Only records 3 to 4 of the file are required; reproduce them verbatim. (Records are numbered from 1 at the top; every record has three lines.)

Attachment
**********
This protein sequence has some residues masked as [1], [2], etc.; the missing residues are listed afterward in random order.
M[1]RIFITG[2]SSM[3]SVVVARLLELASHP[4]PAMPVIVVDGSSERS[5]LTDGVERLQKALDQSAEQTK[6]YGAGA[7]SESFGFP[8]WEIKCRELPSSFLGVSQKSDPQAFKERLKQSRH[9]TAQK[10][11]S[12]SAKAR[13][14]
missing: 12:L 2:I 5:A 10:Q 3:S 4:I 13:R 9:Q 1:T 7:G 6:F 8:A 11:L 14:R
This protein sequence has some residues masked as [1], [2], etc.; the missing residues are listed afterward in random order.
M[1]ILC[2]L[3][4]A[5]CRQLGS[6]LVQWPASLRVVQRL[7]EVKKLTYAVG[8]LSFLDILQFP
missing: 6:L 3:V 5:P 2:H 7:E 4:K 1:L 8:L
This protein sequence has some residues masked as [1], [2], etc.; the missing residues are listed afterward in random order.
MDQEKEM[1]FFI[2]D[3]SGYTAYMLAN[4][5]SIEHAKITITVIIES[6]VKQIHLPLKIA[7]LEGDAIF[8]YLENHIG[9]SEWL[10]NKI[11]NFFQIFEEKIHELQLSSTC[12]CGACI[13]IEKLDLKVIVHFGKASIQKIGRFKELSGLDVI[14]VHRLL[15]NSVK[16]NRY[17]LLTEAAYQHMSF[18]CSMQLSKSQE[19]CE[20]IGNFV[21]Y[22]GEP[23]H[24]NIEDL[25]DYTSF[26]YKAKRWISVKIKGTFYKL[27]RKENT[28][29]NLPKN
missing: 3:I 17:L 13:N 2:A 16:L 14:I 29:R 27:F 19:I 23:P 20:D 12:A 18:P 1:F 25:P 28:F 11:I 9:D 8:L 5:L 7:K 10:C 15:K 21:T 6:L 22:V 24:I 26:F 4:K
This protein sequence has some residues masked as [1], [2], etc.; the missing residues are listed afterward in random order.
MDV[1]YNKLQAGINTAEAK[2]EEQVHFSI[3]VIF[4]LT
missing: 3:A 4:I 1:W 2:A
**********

This protein sequence has some residues masked as [1], [2], etc.; the missing residues are listed afterward in random order.
MDQEKEM[1]FFI[2]D[3]SGYTAYMLAN[4][5]SIEHAKITITVIIES[6]VKQIHLPLKIA[7]LEGDAIF[8]YLENHIG[9]SEWL[10]NKI[11]NFFQIFEEKIHELQLSSTC[12]CGACI[13]IEKLDLKVIVHFGKASIQKIGRFKELSGLDVI[14]VHRLL[15]NSVK[16]NRY[17]LLTEAAYQHMSF[18]CSMQLSKSQE[19]CE[20]IGNFV[21]Y[22]GEP[23]H[24]NIEDL[25]DYTSF[26]YKAKRWISVKIKGTFYKL[27]RKENT[28][29]NLPKN
missing: 3:I 17:L 13:N 2:A 16:L 14:I 29:R 27:F 19:I 23:P 20:D 12:A 18:P 1:F 25:P 28:F 11:I 9:D 8:L 5:L 7:K 10:C 15:K 21:T 6:L 22:V 24:I 26:F 4:K
This protein sequence has some residues masked as [1], [2], etc.; the missing residues are listed afterward in random order.
MDV[1]YNKLQAGINTAEAK[2]EEQVHFSI[3]VIF[4]LT
missing: 3:A 4:I 1:W 2:A